Small Wars Journal

Counting Grains of Sand: Metrics in War

Tue, 01/10/2012 - 7:28am

The temptation to quantify war is strong. Old systems of measuring progress in war fall out of favor just long enough to be given a new skin and praised for their more modern and refined approach. Metrics as a system of calculation only obscures our understanding of war, but taking a step back from that problem shows us much more than the numbers ever could.

The usual use of metrics in a war, body counts or materiel seized or destroyed, only means so much. Killing and destroying the resources of our enemies gives them less to work with, so they must be a in a worse position than when they started.  But how much worse? We cannot calculate the value to them of what was lost. A modern example of this disconnect between systems of valuation will make the point better. Massive sums of wealth are spent by the US in preserving human life both because of its intrinsic value and because of the human capital that has been built up in that person. Life does not enjoy such high regard amongst the insurgents of the Taliban. They practice suicide bombing and spray their bullets through local populations in an attempt to hit their enemies. Our different values lead to different tactics and also make a common unit of measure impossible.

Attempts have been made to account for this kind of enemy. The most commonly accepted solution is to measure the amount of local support we enjoy in a place. This has the advantage of being better suited to the kind of fight we find ourselves in but also has two added problems. There are no “units” of local support to be counted up like bodies or bullets, and no one can tell us how many units are needed to win. We can neither measure our progress nor know when to stop.

If metrics cannot provide the mathematical simplicity that people turn to it for then what good is it? The answer is that it points to the truly precious resource in this sort of war: Time. If we want to reach our enemy’s breaking point but cannot find it through measurements then there is one option left: shoulder the draining hardships of war, hardships we know our enemies share with us to some degree, in a contest of endurance. The winning strategy for both sides is to outlast their opponent by minimizing their own war burden.

There is one other scenario. When both sides restrict themselves to the same style of war then certain resources become more obviously important and measuring may be easier though still not precise. Time could be the resource, or each side could turn similar physical materials into similar machines and use similar tactics. If war were simplified into tank battles then counting up how many tanks were lost on each side could be very illuminating.

But we must be careful. War need not be, and often is not, so simple. It is adaptive and messy and does not give in to bean counting. The failure of such an approach shows us the subtlety and enormity of war. Trying to calculate our enemy’s breaking point is dangerous, yet we cannot force our enemies to fight like us and long wars are a terrible burden. A more creative option must be found, one that accounts for our own system of values. One that is tempered by humble goals that reflect that subtlety and enormity. One that is not fooled by the latest numbers.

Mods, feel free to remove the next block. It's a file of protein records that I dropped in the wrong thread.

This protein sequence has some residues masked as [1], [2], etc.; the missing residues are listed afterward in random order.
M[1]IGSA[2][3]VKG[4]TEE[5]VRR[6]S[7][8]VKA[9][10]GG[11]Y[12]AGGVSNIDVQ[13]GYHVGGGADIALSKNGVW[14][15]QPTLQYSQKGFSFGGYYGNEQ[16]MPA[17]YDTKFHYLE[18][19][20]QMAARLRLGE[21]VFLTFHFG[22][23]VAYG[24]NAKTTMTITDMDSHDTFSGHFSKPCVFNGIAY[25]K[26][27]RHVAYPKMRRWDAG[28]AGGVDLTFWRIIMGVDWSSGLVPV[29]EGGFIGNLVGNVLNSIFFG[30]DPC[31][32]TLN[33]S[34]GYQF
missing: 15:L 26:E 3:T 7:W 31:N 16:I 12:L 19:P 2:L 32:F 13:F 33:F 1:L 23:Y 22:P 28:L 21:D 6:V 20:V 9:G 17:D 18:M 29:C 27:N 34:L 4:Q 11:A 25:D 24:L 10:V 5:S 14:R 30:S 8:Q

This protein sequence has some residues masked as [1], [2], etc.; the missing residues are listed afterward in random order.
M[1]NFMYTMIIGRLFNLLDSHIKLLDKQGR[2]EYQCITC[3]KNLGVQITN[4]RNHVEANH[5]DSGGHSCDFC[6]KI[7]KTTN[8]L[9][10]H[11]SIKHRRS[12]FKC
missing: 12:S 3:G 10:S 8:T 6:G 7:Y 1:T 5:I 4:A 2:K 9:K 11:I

Don Bacon

Tue, 01/10/2012 - 1:26pm

<blockquote>A more creative option must be found, one that accounts for our own system of values. One that is tempered by humble goals that reflect that subtlety and enormity. One that is not fooled by the latest numbers.</blockquote>
Jim Dandy to the resss-cue.

FM 3-24:
5-90. Assessment is the continuous monitoring and evaluation of the current situation and progress of an operation (FMI 5-0.1). Assessment precedes and is integrated into every operations-process activity and entails two tasks:
* Continuously monitoring the current situation (including the environment) and progress of the operation.
* Evaluating the operation against established criteria.

5-91. Assessment requires determining why and when progress is being achieved . . . Traditionally, commanders use discrete quantitative and qualitative measurements . . . However, the complex nature of COIN operations makes progress difficult to measure. Subjective assessment at all levels is essential to understand the diverse and complex nature of COIN problems. It is also needed to measure local success or failure against the overall operation’s end state.

5-93. The two most common types of assessment measures are measures of effectiveness (MOEs) and measures of performance (MOPs).

Table 5-7. Example progress indicators
* Acts of violence
* Dislocated civilians
* Human movement and religious attendance
* Presence/activity of businesses
* Level of agricultural activity
* Presence or absence of associations
* Participation in elections
* Government services available
* Freedom of movement of people, goods and communications
* Tax revenue
* Industry exports
* Employment/unemployment rate
* Availability of electricity
* Specific attacks on infrastructure

Read the latest DOD <a href="">… "Progress" Report </a>to congress and <strong>you will see no such subjective measures of progress. </strong>What you will see are interesting facts -- like ANA haven't been trained -- but no real grading concerning where the ten-year war stands.